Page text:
implementing environmental stewardship and enhancement strategies.

Phase III – Test and Refine the Solutions Screening Process

g) Test and refine the “solutions screening process” via a pilot demonstration program targeting four State DOTs. The pilot programs will focus on improving the planning and project development process broadly, which may involve a range of organizational and
cultural changes within the organizations.

h) Prepare a practitioners’ handbook that 1) documents, in detail, the institutional,
analytic, process, and other requirements associated with the “solutions screening
process,” 2) describes how agencies can tailor the process to meet their specific
needs, 3) describes intra-agency requirements for implementing such a process
(including organizational, manpower, and financial resources considerations), and 4)
demonstrates the application of the process via the results of the pilot demonstration
under Task g).

i) Design, organize, and execute a training program on the “solutions screening

TERI Administrator Note (January 2009): Research Underway
SHRP 2 Project C01: A Framework for Collaborative Decision Making on Additions to Highway Capacity. Project completion date: 2/27/09.

The objective is to improve collaborative decision making and the process for selecting solutions to capacity problems. The project scope includes at least these elements: Existing processes that influence or are influenced by transportation planning and project development; decision points that may be external to transportation planning but can influence the outcome; the relationships among stakeholders; strategies for interactive communication; supporting information technology, analysis tools, and data. A contract in the amount of $2.6 million was awarded to ICF International in January 2007. Work on this project is expected to yield a tested decision making framework and decision support systems by 2010.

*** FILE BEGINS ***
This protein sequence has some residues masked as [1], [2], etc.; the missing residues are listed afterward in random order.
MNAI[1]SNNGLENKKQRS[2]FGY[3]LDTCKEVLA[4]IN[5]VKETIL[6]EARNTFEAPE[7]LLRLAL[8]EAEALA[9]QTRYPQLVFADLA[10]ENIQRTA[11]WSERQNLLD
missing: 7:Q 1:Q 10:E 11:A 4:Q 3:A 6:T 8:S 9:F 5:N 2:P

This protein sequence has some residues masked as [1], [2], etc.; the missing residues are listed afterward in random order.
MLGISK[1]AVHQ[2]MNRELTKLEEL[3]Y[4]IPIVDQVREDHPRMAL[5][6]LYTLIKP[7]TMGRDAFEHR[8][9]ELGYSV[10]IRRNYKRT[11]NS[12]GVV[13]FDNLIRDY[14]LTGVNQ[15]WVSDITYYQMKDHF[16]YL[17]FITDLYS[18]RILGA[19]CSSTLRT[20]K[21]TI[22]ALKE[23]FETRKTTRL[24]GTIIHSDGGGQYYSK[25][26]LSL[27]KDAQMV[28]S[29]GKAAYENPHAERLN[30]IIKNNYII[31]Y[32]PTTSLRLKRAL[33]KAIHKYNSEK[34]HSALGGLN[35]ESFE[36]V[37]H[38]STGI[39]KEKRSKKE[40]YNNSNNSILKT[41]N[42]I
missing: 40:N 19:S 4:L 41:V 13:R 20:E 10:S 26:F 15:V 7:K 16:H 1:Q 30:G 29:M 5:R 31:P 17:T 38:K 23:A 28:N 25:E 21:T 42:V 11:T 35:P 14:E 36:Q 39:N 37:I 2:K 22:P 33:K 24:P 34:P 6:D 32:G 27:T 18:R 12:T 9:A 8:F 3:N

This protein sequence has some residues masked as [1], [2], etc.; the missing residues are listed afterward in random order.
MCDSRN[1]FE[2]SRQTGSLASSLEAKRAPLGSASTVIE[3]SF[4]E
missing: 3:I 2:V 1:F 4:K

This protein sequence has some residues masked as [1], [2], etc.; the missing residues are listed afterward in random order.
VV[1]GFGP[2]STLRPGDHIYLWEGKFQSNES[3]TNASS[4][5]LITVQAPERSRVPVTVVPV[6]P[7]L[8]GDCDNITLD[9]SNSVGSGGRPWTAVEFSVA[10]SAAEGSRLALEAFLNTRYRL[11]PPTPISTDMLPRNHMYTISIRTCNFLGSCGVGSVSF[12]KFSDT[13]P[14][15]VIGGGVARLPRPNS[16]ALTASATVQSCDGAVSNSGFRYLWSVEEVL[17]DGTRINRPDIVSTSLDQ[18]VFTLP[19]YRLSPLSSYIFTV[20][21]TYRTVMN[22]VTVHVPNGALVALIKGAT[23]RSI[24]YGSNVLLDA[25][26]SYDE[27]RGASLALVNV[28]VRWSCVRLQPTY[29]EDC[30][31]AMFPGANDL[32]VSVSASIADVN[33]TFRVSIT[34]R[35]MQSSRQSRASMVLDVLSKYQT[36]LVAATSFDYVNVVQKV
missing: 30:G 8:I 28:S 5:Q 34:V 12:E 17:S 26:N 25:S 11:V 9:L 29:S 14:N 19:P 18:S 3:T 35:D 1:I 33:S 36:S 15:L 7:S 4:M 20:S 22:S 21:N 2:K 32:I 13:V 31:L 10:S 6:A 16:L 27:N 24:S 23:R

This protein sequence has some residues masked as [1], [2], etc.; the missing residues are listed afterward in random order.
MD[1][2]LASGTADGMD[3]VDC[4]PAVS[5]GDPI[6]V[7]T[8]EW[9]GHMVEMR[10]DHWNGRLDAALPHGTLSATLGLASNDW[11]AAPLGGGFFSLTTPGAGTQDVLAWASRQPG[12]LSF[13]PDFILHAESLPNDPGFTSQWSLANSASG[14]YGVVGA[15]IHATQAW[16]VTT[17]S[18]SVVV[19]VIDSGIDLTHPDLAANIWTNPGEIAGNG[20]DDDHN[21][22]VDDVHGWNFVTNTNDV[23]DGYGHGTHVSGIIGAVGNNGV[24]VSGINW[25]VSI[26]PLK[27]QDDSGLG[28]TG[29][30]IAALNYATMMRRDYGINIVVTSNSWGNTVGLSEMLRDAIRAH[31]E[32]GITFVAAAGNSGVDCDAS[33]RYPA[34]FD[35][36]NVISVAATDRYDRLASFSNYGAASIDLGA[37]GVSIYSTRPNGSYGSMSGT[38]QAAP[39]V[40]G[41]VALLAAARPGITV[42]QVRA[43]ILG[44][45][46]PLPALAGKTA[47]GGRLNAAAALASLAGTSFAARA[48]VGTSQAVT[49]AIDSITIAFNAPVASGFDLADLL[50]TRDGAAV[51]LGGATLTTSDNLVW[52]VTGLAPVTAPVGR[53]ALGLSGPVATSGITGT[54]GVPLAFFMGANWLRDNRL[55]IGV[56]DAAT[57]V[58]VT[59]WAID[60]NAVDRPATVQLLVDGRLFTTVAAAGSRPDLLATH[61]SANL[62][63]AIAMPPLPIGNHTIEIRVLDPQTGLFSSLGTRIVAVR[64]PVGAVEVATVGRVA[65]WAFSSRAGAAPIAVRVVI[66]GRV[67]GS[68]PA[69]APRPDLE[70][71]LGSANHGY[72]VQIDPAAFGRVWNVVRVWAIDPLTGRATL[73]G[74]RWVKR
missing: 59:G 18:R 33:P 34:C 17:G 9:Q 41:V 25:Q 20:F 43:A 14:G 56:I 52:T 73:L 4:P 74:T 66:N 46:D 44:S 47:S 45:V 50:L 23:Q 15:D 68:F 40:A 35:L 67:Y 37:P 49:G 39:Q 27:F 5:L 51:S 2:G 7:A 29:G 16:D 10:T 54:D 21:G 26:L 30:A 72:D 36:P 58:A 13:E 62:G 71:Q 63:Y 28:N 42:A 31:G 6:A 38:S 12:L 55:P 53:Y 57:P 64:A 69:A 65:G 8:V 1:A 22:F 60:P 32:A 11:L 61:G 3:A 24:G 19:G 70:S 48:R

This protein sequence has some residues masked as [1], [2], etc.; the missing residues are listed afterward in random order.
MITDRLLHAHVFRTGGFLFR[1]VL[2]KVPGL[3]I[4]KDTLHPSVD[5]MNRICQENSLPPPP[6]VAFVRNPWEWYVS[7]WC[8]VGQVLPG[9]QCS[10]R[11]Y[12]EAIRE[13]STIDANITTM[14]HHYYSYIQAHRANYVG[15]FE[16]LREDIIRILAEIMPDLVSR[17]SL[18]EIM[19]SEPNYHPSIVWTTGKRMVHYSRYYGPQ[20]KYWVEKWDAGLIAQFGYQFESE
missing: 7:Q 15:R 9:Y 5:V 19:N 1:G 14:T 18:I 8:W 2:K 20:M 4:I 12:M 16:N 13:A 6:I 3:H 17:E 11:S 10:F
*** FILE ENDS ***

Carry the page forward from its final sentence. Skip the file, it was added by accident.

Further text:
TRB SHRP-2 Project C02: Systems-Based Performance Measurement Framework for Highway Capacity Decision Making. Project completion date: 2/27/09.
The objective is to develop a performance measurement framework that supports a collaborative decision making process. The measures will reflect mobility, accessibility, economic, safety, environmental, watershed, habitat, community, and social considerations. The framework will become an integral component of collaborative decision making and decision support tools. A proposal by Cambridge Systematics was selected for the $825,000 project, which is expected to produce the performance measures framework and the template for a Web-based resource that provides: a performance measures library and classification system; examples of best practice that can be augmented by users; and a plan for short- and long-term location and maintenance of the resource. The project is expected to be completed in 2009.

Urgency and Payoff

The product of this research project will be a solutions screening process that can be adopted by transportation agencies that seek to improve the rigor of their long-range planning, capital programming, and project development processes. The product will allow transportation agencies to address the analytic, institutional, and process-related elements of decision making that hinder thorough and timely development of integrated long range plans, capital programs, and projects that meet the needs of their stakeholders.

Suggested By

Interim Planning Activities for a Future Strategic Highway Research Program: Study 4 - Capacity, Transportation Research Board (2003) AND FHWA Strategic Plan for Environmental Research 1998-2003